March 29, 2020
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Quimby opens land to sportsmen Participants hope talks will lead to lasting peace regarding forest use

OLD TOWN – Roxanne Quimby agreed to allow continued public access to 23,000 acres she owns near Katahdin Lake after a 21/2-hour meeting Friday that raised hope for eventual peace among warring sportsmen, environmentalists and loggers.

As part of the agreement, hunting, ATV riding, snowmobiling and other activities allowed on the land before the wealthy conservationist’s $10 million purchase last month will continue until Sept. 1, 2007. The land is in Township 3, Range 8 and Township 2, Range 8 east of Baxter State Park.

The agreement temporarily alleviates sportsmen and logger concerns that the purchase deprived them of access to land they have used for decades and opens the door to further talks.

It also shows Quimby’s willingness to address critics who have claimed that her endeavors threaten the Katahdin region’s way of life, participants said.

“The important thing is that we’re going to keep talking,” said Bob Meyers, executive director of the Maine Snowmobile Association. “I think we will continue to talk and perhaps find common ground.”

Quimby was not available for comment after the meeting. A seasonal resident of Winter Harbor, she is already unpopular with many rural Mainers because of her long-standing opposition to hunting and mechanized recreation on the 90,000 acres she owns in northern Maine. She has been a proponent of creating a national park near Baxter State Park.

Katahdin region officials have said that continued purchases such as Quimby’s decrease room for economic growth, forestry industry and tourist dollars in a rural area already suffering from heavy unemployment and poverty.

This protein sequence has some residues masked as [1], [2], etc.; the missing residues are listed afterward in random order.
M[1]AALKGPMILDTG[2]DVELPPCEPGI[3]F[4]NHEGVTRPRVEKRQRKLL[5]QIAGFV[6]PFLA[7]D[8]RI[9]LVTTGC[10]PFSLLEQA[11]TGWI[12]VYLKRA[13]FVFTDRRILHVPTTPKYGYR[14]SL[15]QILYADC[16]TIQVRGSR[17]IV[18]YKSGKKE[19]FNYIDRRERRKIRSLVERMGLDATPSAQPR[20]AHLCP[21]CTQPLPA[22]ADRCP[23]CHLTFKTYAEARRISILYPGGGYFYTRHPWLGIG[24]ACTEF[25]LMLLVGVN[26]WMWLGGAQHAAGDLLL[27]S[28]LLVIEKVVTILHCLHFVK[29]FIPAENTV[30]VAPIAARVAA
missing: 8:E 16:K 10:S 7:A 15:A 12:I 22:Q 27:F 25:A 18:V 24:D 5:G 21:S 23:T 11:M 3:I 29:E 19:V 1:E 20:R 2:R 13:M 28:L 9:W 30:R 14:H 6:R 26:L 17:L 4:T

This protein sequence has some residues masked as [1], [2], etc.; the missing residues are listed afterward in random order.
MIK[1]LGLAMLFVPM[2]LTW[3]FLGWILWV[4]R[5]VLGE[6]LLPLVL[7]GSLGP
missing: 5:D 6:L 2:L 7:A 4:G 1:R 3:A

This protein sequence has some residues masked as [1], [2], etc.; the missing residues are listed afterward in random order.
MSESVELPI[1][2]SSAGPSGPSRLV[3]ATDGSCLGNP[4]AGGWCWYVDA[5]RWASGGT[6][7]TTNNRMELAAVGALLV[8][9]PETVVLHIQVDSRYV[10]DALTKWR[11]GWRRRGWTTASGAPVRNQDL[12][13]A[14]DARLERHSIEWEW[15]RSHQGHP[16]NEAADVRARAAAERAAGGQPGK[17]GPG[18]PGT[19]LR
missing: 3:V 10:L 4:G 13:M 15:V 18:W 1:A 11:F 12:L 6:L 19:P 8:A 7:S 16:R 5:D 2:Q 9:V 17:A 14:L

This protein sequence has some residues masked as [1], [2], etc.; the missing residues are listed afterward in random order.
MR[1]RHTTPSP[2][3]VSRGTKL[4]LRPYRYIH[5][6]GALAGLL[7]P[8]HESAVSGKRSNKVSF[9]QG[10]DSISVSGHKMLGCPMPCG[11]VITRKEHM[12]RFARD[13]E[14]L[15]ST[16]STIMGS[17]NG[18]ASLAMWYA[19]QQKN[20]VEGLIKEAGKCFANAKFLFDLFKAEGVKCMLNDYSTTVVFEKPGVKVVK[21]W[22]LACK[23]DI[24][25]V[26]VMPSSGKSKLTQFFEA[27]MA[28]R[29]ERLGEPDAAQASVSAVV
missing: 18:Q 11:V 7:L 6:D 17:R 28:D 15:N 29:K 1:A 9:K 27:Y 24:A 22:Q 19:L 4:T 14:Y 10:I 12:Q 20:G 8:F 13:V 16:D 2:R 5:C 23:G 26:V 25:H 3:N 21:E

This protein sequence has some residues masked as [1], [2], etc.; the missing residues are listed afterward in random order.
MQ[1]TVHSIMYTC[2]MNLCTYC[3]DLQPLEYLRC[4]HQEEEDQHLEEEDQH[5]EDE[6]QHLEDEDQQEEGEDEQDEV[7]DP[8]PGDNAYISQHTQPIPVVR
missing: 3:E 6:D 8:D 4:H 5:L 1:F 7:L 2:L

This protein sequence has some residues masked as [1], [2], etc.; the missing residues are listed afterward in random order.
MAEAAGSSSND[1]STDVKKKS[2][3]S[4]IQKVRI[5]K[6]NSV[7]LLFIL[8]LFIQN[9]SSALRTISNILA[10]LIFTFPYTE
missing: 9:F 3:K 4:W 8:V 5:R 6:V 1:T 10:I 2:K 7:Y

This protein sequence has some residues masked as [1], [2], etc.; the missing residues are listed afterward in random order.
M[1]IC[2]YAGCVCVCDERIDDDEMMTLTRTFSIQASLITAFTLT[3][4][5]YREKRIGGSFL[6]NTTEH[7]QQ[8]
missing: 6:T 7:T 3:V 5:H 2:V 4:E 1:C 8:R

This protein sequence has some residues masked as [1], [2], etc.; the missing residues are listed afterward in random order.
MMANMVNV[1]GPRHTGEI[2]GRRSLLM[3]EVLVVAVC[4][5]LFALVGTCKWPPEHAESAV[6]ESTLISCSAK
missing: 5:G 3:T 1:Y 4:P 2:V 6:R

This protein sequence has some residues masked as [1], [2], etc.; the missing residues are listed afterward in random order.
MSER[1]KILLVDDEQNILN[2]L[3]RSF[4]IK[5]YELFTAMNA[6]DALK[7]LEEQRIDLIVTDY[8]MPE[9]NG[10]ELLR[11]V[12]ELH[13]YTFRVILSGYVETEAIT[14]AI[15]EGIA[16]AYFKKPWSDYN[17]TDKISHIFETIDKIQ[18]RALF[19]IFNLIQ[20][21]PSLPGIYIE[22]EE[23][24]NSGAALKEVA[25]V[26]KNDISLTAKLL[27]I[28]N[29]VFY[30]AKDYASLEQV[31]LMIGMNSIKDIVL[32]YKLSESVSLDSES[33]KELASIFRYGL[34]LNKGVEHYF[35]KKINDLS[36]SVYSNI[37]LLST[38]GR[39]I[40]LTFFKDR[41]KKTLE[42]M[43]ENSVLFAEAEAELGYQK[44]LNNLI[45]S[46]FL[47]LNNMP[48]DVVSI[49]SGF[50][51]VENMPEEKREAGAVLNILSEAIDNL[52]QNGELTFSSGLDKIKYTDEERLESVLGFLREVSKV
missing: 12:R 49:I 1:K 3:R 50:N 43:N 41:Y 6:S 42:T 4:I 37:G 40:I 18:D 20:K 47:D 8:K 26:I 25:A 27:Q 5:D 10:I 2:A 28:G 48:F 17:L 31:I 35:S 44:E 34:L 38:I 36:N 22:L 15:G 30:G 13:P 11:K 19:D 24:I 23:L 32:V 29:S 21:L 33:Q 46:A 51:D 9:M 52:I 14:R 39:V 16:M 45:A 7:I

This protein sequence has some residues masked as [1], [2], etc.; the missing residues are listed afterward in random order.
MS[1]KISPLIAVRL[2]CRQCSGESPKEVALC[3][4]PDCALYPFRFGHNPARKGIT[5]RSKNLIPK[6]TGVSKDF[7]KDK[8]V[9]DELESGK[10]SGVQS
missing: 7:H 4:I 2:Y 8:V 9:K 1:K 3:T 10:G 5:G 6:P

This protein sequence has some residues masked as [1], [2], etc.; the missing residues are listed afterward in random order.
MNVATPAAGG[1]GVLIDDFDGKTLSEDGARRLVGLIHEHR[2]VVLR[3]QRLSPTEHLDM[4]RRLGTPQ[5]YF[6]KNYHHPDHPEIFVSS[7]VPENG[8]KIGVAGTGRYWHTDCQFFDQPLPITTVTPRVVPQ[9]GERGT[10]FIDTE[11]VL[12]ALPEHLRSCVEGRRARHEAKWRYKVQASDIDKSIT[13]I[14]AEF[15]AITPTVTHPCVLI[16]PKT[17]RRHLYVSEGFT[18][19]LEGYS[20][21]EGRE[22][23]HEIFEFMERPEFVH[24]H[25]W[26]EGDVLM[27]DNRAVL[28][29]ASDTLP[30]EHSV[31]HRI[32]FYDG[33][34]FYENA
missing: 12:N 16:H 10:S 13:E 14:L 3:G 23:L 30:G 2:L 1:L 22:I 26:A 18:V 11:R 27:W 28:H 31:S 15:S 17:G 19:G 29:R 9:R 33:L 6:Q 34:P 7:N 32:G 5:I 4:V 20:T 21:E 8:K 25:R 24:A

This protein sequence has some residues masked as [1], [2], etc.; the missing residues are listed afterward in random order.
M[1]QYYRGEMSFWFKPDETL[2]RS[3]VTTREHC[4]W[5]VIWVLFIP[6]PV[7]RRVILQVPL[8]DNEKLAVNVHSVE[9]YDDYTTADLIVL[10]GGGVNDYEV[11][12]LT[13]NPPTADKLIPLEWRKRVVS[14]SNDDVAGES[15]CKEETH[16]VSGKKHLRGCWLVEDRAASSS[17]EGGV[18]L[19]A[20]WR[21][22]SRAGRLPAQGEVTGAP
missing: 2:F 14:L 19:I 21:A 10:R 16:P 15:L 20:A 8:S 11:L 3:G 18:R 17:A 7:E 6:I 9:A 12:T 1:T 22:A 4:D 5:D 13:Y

For two of those officials, Millinocket Town Manager Eugene Conlogue and Town Councilor Wallace Paul, the meeting was their first with Quimby.

“It was a very cordial introductory meeting,” Paul said Friday. “She was described to me in the past as a very focused person. I agree with that.

“There was a lot of thoughtful discussion and ideas. I think all parties left happy and intrigued,” Paul added. “We’re all interested in where this can go.”

Conlogue called Friday’s agreement “a good start on other issues.”

Conlogue has pressed for eliminating state Tree Growth Tax Law breaks for purchases such as Quimby’s, as the protection exists to help preserve woods industry use of land.

Quimby’s agreement negated the need for state officials to build a new 4,000-foot-long road connecting about 1,750 acres owned by H.C. Haynes-Crawford to about 10,000 acres of WT Gardner & Sons land, Meyers said. The road would have been needed to bypass Quimby’s recent purchase had she banned sportsmen and loggers from her land.

Republican gubernatorial candidate Chandler Woodcock agreed the road is unnecessary.

He called for an end to plans to build the road, which has an estimated cost of about $30,000, and for a re-examination of the proposed Katahdin Lake deal. Assembled last spring, the deal was designed to attach about 4,000 acres surrounding Katahdin Lake to Baxter State Park. Another 2,000 acres, where hunting and snowmobiling will be allowed, will be managed by the Maine Department of Conservation.

Sportsmen had expressed concerns that the Katahdin Lake deal and Quimby’s $10 million purchase would choke off access to good land around those parcels. That’s why Gov. John Baldacci announced plans early last month to build the road.

But Quimby’s meeting, which Meyers described as a continuation of her efforts to address stakeholders’ concerns, opens the door for greater solutions, Woodcock said.

“It is significant that she is allowing this to happen,” Woodcock said Friday. “I applaud her for taking this initiative.”

Quimby is the co-founder of Burt’s Bees, a company that produces wax-based products including cosmetics, natural remedies and personal care items. She sold 80 percent of the company for an undisclosed sum in 2003.


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